A driverless taxi in San Francisco left a woman screaming in pain after she was trapped under it moments after being hit by a human driver.
The pedestrian was struck in a hit and run collision that threw her into the path of a driverless vehicle that then ran her over, stopping on top of her leg and remaining there until she was rescued by police, a witness told the San Francisco Chronicle.
The woman was admitted to hospital and is in a critical condition after the incident, which required the stationary car to be lifted off the ground, San Francisco’s fire department said. She had been walking through moving traffic at a green light in the city’s downtown.
The case is among the most serious accidents involving driverless cars in San Francisco since two companies, Waymo and Cruise, were granted licences to provide 24/7 robotaxi services to the general public in August.
Witnesses said the car, operated by Cruise, ran the pedestrian over before stopping with its rear axle and tyre on her leg and turning on its hazard lights before the car was shut off remotely. The initial driver who hit the woman fled the scene.
‘The initial impact was severe’
Cruise said that the car, which did not have passengers in it, remained in place at the request of the police and that it had braked rapidly to minimise the impact of the crash.
A spokesman said: “At approximately 9:30 pm on Oct 2, a human-driven vehicle struck a pedestrian while travelling in the lane immediately to the left of a Cruise AV [autonomous vehicle]. The initial impact was severe and launched the pedestrian directly in front of the AV. The AV then braked aggressively to minimise the impact.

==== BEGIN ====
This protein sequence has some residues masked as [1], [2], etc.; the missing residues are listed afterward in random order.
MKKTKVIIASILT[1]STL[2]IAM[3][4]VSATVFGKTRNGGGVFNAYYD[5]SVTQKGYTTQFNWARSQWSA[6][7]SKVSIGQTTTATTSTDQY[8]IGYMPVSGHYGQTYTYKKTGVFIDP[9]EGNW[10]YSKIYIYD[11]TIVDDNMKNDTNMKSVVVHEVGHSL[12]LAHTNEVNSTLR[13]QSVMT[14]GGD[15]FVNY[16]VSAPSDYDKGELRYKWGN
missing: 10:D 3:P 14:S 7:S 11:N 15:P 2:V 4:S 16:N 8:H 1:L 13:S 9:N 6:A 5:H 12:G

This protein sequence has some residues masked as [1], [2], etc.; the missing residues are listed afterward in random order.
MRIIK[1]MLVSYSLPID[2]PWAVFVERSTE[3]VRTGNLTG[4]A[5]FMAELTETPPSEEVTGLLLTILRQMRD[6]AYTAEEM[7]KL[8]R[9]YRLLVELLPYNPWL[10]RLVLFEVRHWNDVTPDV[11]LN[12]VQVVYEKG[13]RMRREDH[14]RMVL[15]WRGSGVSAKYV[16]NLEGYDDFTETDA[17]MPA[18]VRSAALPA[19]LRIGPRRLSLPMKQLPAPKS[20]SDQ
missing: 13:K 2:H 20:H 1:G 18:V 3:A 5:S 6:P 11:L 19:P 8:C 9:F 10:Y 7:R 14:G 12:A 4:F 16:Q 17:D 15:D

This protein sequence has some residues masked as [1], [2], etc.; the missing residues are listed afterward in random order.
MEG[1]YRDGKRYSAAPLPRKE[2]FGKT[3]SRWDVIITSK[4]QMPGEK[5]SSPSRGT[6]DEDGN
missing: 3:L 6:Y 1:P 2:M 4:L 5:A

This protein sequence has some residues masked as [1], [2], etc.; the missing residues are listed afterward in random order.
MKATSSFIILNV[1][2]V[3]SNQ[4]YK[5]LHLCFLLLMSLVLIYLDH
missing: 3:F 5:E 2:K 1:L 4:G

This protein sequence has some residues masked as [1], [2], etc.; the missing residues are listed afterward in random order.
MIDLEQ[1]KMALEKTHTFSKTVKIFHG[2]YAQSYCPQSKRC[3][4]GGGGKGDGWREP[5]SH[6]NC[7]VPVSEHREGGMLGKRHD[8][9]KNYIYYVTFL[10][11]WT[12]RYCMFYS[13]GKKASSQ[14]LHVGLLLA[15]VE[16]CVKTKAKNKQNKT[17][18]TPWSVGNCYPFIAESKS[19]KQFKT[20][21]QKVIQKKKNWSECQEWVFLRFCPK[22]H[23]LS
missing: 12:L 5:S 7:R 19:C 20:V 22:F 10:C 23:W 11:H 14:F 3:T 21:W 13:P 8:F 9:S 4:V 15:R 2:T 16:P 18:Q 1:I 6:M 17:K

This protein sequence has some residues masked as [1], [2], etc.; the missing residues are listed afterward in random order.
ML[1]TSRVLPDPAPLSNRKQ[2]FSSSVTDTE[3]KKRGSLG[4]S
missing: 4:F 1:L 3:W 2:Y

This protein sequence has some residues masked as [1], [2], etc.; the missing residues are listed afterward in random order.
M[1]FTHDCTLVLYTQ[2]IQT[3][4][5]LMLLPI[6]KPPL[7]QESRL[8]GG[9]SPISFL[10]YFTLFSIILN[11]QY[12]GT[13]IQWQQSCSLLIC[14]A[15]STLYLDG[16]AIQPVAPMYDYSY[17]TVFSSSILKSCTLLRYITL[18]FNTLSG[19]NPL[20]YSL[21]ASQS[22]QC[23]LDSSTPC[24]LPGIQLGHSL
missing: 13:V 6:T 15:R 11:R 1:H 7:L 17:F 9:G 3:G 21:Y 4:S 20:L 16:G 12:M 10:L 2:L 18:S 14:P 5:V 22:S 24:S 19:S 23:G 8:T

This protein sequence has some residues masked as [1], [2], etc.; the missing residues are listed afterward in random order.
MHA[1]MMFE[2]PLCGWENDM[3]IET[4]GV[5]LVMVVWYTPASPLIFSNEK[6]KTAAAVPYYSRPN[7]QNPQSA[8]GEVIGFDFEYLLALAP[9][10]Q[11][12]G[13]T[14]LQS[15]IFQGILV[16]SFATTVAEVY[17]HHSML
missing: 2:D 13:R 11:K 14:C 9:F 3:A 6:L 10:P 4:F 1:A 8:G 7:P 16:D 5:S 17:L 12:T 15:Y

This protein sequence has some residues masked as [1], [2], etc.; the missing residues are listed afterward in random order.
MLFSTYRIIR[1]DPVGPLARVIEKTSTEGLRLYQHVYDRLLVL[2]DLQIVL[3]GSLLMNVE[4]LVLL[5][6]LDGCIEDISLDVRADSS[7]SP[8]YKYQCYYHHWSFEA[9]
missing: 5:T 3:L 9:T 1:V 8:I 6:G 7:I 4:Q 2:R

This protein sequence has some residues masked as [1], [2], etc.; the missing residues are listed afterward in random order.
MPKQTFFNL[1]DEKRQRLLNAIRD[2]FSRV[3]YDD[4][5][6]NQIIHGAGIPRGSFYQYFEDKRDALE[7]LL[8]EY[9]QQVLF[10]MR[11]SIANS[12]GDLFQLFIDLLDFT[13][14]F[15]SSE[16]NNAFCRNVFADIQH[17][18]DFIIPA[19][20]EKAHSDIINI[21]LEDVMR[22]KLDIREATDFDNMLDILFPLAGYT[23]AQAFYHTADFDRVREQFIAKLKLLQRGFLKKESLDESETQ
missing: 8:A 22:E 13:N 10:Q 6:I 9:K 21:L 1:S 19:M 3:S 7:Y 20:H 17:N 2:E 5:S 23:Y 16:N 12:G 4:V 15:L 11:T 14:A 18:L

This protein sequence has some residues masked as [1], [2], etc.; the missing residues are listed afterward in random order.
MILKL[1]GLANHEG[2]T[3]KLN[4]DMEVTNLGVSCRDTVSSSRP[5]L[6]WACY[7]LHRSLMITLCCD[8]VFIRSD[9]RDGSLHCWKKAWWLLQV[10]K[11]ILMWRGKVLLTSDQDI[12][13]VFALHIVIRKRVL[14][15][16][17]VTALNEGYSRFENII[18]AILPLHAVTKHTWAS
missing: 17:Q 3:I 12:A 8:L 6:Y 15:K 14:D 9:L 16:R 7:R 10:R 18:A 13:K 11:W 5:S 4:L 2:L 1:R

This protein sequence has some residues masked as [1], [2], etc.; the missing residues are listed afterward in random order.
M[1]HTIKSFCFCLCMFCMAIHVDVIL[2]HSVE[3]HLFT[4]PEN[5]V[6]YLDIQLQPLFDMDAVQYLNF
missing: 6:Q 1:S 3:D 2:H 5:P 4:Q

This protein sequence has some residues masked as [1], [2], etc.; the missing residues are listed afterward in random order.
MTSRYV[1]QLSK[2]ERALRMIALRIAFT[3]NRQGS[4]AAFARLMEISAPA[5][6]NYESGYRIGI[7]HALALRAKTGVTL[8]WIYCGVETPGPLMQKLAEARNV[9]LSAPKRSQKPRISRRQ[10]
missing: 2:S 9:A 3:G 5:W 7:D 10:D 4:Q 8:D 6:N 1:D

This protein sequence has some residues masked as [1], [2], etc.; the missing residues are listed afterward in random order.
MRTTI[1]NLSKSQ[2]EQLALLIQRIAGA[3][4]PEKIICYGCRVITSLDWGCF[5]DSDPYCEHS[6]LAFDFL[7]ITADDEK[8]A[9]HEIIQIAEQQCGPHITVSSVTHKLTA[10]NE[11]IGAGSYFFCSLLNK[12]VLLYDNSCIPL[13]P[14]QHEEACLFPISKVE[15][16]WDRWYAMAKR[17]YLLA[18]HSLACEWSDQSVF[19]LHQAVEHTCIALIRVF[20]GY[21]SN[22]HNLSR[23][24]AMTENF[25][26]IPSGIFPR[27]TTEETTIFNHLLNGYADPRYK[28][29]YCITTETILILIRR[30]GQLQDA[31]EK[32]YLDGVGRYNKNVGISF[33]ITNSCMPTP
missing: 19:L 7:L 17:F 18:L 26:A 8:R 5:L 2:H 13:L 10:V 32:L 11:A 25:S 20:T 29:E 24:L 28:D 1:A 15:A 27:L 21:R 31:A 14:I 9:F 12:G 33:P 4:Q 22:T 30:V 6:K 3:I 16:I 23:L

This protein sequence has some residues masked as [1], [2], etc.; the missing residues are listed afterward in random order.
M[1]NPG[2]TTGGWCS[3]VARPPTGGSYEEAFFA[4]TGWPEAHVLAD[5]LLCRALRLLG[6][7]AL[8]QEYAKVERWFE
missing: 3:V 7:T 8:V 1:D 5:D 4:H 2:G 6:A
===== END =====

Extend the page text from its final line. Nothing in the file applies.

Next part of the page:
“The driver of the other vehicle fled the scene, and at the request of the police, the AV was kept in place. Our heartfelt concern and focus is the wellbeing of the person who was injured and we are actively working with police to help identify the responsible driver.”
The incident is the latest controversy surrounding driverless cars since they were approved in one of the biggest public experiments with the technology to date.
Cruise robotaxis have been accused of holding up emergency vehicles and causing regular traffic jams as the cars freeze when faced with unfamiliar situations.
In August, the company, which is majority owned by car-making giant General Motors, was ordered to cut its fleet in half while authorities investigate crashes.
Waymo, owned by Google’s parent company Alphabet, has had fewer incidents but one of its cars killed a dog that had run into the road in June.
Local politicians have called for the companies’ permissions to be revoked, saying the cars need to be made safer.